A Louisiana sheriff has "set the record straight" on his reluctant decision to recently remove Bible references from his office's public Facebook page and labeled the atheist organization that pressured him to do so as being a fringe "extremist group."
Washington Parish Sheriff Randy "Country" Seal wrote in a Facebook Saturday that he made his decision to remove Facebook posts that mentioned Bible verses and also promoted Christian holidays such as Easter and Christmas from the office's Facebook page because the department simply doesn't have the money to fight a costly legal battle with one of the largest secular legal groups in the country.
The Freedom From Religion Foundation, a Wisconsin-based group that often pressures schools and government entities to adhere to a strict separation of church and state, demanded that the Washington Parish Sheriff's Office remove the Facebook posts in a letter sent to Seal last year that also complained about Seal promoting Christianity in his official statements as sheriff.
Last week, FFRF claimed victory when it reported how the Christian-themed Facebook posts in question were removed from the sheriff's office Facebook page.
"A recent decision by me in my official capacity as Sheriff is being touted as a victory for the ardently anti-Christian Freedom from Religion Foundation (FFRF). I want to set the record straight. It could not be further from the truth," Seal wrote in his Facebook post. "Based on sound legal advice and being mindful of the possibility of a long and expensive legal fight, I directed that all Bible verses be removed from the official Facebook pages of the Washington Parish Sheriff's Office."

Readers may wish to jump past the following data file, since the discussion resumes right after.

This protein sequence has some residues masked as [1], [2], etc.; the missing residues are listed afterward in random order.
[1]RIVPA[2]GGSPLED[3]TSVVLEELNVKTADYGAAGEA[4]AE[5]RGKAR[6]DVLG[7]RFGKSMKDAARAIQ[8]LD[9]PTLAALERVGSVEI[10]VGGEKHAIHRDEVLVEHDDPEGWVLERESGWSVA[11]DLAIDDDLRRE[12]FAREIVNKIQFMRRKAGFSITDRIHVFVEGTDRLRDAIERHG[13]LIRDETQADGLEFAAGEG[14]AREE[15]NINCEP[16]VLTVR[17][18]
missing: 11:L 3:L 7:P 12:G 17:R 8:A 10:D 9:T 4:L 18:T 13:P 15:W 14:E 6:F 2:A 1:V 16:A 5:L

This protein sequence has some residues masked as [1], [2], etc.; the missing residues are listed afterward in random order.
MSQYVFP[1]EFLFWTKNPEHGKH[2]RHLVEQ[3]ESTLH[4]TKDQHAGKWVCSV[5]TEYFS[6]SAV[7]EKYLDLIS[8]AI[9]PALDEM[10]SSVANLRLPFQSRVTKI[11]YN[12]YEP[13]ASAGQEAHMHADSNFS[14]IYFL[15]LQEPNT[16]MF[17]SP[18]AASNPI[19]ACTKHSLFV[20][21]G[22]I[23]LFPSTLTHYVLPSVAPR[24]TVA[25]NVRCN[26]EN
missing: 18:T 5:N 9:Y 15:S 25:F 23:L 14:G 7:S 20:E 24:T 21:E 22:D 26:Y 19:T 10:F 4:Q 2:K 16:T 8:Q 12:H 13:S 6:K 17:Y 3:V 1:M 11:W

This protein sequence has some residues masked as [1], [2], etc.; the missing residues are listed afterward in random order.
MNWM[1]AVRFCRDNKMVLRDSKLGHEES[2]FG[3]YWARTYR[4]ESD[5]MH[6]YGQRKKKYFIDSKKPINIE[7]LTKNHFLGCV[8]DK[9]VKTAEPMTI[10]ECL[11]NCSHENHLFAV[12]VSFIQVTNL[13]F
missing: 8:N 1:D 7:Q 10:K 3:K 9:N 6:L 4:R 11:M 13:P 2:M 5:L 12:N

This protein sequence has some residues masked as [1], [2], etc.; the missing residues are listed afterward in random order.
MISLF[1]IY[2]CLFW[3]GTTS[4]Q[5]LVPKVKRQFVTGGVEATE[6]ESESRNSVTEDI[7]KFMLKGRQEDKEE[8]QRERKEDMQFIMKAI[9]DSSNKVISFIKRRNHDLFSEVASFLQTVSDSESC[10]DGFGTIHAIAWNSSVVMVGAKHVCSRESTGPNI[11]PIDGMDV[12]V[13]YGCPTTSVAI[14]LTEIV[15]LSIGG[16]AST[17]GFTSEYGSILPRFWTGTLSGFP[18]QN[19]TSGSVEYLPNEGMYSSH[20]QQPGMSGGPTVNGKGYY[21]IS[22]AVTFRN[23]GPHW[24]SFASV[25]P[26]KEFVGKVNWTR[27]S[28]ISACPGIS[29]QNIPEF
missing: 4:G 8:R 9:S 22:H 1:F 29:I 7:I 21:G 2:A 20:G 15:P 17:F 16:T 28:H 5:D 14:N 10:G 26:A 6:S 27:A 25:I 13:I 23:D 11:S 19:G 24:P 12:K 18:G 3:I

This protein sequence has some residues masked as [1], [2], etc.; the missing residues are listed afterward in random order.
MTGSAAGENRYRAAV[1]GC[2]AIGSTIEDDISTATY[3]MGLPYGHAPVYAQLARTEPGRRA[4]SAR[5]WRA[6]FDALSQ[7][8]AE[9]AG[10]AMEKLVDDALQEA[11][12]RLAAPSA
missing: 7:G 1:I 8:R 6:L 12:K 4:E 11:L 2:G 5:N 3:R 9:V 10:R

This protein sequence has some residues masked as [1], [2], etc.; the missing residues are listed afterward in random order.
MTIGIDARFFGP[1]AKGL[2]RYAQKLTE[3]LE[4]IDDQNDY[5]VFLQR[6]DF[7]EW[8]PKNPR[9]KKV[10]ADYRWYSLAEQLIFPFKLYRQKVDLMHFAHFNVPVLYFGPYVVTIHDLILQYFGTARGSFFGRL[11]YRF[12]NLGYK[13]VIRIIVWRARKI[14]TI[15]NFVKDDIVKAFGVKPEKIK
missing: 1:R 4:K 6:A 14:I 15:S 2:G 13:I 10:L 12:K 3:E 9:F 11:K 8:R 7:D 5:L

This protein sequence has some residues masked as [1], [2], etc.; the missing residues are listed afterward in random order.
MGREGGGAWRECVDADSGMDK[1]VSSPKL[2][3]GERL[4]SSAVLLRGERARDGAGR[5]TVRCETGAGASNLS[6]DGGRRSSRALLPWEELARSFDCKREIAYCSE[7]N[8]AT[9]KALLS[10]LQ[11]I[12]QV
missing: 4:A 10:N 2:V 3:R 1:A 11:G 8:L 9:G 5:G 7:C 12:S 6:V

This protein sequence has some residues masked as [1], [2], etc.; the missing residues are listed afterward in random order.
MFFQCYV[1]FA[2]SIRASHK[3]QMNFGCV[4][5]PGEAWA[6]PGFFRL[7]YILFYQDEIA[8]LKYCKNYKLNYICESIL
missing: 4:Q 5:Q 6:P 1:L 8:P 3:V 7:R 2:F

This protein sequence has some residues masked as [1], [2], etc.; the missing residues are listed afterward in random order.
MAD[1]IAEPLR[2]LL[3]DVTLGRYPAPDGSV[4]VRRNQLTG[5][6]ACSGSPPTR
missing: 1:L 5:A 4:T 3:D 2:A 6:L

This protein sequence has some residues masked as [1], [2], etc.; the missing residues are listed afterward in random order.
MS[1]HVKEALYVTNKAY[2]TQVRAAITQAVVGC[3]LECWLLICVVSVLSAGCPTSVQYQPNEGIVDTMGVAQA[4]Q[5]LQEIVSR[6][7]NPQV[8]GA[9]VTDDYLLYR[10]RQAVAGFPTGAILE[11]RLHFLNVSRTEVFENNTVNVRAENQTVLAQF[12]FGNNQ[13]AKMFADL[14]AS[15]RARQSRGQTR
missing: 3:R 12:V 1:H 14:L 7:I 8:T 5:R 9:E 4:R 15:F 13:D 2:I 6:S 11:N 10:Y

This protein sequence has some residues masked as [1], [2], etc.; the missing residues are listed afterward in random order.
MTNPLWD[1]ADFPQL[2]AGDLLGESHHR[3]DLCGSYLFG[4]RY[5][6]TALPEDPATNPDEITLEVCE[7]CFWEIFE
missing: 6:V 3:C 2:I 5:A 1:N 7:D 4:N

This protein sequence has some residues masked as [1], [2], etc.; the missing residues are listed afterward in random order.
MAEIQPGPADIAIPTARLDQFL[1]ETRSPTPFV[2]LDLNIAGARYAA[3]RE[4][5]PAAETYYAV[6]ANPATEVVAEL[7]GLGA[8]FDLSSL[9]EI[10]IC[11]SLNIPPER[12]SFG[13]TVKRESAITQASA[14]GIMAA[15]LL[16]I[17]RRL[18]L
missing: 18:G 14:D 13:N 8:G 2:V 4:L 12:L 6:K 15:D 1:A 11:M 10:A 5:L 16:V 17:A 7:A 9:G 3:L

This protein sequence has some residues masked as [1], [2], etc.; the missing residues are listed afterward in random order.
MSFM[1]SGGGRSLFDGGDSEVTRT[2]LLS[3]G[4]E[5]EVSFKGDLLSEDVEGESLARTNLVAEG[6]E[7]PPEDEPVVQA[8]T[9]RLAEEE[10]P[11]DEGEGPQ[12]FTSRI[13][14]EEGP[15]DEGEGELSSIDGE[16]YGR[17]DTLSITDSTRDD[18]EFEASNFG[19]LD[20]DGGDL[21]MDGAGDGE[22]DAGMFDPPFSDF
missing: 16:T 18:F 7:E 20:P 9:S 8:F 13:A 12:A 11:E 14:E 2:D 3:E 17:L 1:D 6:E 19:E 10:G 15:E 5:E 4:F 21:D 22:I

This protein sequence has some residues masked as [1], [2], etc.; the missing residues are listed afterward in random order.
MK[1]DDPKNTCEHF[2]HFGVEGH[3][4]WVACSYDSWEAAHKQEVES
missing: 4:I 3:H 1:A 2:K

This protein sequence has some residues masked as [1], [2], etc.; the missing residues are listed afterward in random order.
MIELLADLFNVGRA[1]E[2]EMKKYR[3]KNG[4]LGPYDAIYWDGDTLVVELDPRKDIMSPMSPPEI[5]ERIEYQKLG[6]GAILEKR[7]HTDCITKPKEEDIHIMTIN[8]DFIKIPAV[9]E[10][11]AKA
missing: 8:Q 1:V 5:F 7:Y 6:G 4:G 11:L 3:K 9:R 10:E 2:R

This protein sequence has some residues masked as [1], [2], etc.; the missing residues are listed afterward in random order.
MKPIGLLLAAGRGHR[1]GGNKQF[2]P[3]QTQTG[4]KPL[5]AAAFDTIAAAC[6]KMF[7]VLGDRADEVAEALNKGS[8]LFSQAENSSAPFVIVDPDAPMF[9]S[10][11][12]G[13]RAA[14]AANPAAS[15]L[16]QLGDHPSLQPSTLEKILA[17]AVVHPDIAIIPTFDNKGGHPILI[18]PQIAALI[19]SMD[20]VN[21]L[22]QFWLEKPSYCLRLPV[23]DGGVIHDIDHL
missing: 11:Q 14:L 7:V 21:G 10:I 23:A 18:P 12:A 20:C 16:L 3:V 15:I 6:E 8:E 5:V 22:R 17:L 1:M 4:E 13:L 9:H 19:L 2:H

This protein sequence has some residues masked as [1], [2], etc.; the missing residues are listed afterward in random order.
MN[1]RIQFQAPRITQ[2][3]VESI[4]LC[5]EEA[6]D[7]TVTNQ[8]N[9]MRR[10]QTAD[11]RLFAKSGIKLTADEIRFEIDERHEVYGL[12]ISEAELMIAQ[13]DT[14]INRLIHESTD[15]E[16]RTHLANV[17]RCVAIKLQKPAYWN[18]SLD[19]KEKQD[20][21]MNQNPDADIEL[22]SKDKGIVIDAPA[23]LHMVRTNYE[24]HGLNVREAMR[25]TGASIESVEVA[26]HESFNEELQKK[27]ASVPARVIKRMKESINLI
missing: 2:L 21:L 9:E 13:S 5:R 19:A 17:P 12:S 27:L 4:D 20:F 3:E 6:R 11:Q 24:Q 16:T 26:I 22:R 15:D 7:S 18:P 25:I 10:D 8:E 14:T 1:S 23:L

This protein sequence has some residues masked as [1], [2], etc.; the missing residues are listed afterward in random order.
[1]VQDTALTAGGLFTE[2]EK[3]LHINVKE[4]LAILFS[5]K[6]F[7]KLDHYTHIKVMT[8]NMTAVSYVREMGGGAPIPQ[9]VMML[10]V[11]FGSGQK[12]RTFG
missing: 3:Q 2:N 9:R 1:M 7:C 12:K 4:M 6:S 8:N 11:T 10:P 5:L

Seal continued by criticizing the Freedom From Religion Foundation, which argues that Christian-themed posts on the social media pages of public entities is a violation of the Establishment Clause of the First Amendment to the United States Constitution.
"The Freedom from Religion Foundation continues to attack and threaten small towns and average Americans for exercising their constitutional freedoms," Seal posted. "This well-funded but fringe, extremist group has sued to remove 'In God We Trust' from United States currency; sued to remove the Star of David from a Holocaust memorial and sued Presidents Bush and President Obama for holding a National Day of Prayer."
"Groups like the FFRF have sued to remove the Ground Zero Cross at the 9/11 memorial museum, claiming their members experienced symptoms of depression, headaches, anxiety, and mental pain and anguish," Seal added. "One of FFRF's slogans is 'Nothing fails like prayer.' The reality is their threatening letters have caused many agencies to cave for fear of being forced to pay for the expense of defending against even a frivolous lawsuit. We are no different. The Washington Parish Sheriff's Office simply cannot afford the cost of defending a lawsuit of this nature."
Seal concluded by stating that his office's mission is to enforce the law and protect its citizens.
"Under my tenure as Sheriff of Washington Parish we have worked hard to improve the quality of life for residents of Washington Parish. My family and I love Washington Parish. It is our home. It is an honor to serve as your Sheriff," he wrote. "My belief that Jesus is my Lord and Savior has not changed!!"
Seal told The Christian Post through Facebook that he plans to formally respond to CP's request for comment on the matter by no later than Tuesday.